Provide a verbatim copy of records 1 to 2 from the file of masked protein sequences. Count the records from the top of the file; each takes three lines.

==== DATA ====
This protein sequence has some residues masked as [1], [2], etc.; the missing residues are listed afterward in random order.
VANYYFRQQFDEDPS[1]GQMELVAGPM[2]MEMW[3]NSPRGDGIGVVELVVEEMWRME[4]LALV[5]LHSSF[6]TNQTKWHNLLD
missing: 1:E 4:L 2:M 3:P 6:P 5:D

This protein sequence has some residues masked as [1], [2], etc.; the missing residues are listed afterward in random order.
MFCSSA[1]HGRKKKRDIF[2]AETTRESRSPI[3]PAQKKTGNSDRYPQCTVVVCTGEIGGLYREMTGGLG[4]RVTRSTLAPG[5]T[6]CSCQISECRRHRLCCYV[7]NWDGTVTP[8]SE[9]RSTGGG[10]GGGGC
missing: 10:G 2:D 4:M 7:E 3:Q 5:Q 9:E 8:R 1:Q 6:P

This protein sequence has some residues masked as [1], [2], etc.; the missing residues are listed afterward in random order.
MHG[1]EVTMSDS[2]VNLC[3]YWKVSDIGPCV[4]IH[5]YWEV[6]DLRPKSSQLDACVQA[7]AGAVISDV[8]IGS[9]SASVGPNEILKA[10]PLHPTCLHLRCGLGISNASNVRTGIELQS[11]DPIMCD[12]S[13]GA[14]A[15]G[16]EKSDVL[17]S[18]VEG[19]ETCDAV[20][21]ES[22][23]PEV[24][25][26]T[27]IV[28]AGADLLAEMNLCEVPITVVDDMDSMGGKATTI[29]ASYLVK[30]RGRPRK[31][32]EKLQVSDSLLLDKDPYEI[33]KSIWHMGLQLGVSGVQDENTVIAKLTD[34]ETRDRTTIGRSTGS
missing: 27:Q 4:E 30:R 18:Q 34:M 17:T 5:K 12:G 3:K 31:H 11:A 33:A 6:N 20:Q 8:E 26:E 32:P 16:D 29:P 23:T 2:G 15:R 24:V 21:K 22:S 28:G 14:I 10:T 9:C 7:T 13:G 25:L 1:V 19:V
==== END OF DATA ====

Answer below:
This protein sequence has some residues masked as [1], [2], etc.; the missing residues are listed afterward in random order.
VANYYFRQQFDEDPS[1]GQMELVAGPM[2]MEMW[3]NSPRGDGIGVVELVVEEMWRME[4]LALV[5]LHSSF[6]TNQTKWHNLLD
missing: 1:E 4:L 2:M 3:P 6:P 5:D

This protein sequence has some residues masked as [1], [2], etc.; the missing residues are listed afterward in random order.
MFCSSA[1]HGRKKKRDIF[2]AETTRESRSPI[3]PAQKKTGNSDRYPQCTVVVCTGEIGGLYREMTGGLG[4]RVTRSTLAPG[5]T[6]CSCQISECRRHRLCCYV[7]NWDGTVTP[8]SE[9]RSTGGG[10]GGGGC
missing: 10:G 2:D 4:M 7:E 3:Q 5:Q 9:E 8:R 1:Q 6:P